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Nanodecoy Therapy is an Effective Alternative to Neutralize SARS-CoV-2 Virus

Nanodecoys are made from human lung spheroid cells (LSCs). They bind and neutralize the SARS-CoV-2 virus, promoting viral clearance and reducing injury to the lungs in a COVID-19 macaque model.

Nanodecoy Therapy is an Effective Alternative to Neutralize SARS-CoV-2 Virus
Nanodecoys bind with the SARS-CoV-2 virus. Image Credit: North Carolina State University.

Nanodecoy therapy mimics the receptor where the virus binds and thus targets the virus itself. This therapy could be effective against the emerging virus variants.

SARS-CoV-2 penetrates a cell when its spike protein is binding to the angiotensin-converting enzyme 2 (ACE2) receptor found on the surface of the cell. LSCs — a natural combination of lung epithelial stem cells and mesenchymal cells — also express ACE2. This makes them a perfect vehicle to trick the virus.

If you think of the spike protein as a key and the cell’s ACE2 receptor as a lock, then what we are doing with the nanodecoys is overwhelming the virus with fake locks so that it cannot find the ones that let it enter lung cells. The fake locks bind and trap the virus, preventing it from infecting cells and replicating, and the body’s immune system takes care of the rest.

Ke Cheng, Randall B. Terry Jr. Distinguished Professor in Regenerative Medicine, North Carolina State University

Cheng is also a professor in the Joint Department of Biomedical Engineering, North Carolina State University (NC State)/UNC-Chapel Hill, and the corresponding author of the study.

Cheng and work colleagues from the NC State and UNC-CH transformed LSCs into nanovesicles or tiny cell membrane bubbles with ACE2 receptors as well as other lung cell-specific proteins on the surface.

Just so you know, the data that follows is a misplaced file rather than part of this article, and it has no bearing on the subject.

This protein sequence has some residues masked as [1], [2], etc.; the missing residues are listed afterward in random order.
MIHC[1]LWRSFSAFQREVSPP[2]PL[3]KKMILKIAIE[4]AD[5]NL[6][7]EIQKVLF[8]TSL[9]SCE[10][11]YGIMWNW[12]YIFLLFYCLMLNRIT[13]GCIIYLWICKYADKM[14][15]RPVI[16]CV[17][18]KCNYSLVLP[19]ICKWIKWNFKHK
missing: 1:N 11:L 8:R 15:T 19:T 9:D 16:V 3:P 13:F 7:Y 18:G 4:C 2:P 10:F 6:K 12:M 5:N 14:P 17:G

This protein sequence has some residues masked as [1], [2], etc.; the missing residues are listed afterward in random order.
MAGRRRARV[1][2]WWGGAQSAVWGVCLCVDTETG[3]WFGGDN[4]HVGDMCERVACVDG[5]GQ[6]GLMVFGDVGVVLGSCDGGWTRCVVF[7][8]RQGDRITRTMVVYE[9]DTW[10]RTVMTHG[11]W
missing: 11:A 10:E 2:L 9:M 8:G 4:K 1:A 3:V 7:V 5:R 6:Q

The researchers confirmed that the spike protein indeed adheres to the ACE2 receptors on the decoys in vitro. They subsequently used a fabricated SARS-Co-V-2 mimicking virus for in vivo testing in a mouse model and delivered the decoys with the help of inhalation therapy. However, the nanodecoys remained in the lungs of the mice for 72 hours after one dose and helped in quickly clearing the mimicking virus.

Later, a contract research organization performed a pilot study in a macaque model and observed that inhalation therapy employing nanodecoys not only accelerated the viral clearance but also reduced fibrosis and inflammation in the lungs. No toxicity was noted in both the mouse and macaque study, but more research is needed to translate this treatment for human testing and precisely find out how the nanodecoys are cleared by the body.

These nanodecoys are essentially cell ‘ghosts,’ and one LSC can generate around 11,000 of them. Deploying millions of these decoys exponentially increases the surface area of fake binding sites for trapping the virus, and their small size basically turns them into little bite-sized snacks for macrophages, so they are cleared very efficiently.

Ke Cheng, Randall B. Terry Jr. Distinguished Professor in Regenerative Medicine, North Carolina State University

The researchers pointed out the other three advantages of the LSC nanodecoys. First, non-invasive delivery of nanodecoys to the lungs through inhalation therapy is possible. Second, the nanodecoys are acellular, which means nothing lives inside, so they can be preserved easily and can remain stable for a longer time, allowing off-the-shelf use. Finally, LSCs are already being used in other clinical trials and, therefore, are more likely to be used in the near future.

By focusing on the body’s defenses rather than a virus that will keep mutating we have the potential to create a therapy that will be useful long-term. As long as the virus needs to enter the lung cell, we can keep tricking it.

Ke Cheng, Randall B. Terry Jr. Distinguished Professor in Regenerative Medicine, North Carolina State University

The study was published in the Nature Nanotechnology journal and was funded by the National Institutes of Health and the American Heart Association. Dr. Jason Lobo, a pulmonologist at UNC-CH, is the co-author of the study.

Video Credit: North Carolina State University.

Journal Reference:

Li, Z., et al. (2021) Cell-Mimicking Nanodecoys Neutralize SARS-CoV-2 and Mitigate Lung Injury in a Nonhuman Primate Model of COVID-19. Nature Nanotechnology. doi.org/ 10.1038/s41565-021-00923-2.

Source: https://www.ncsu.edu/

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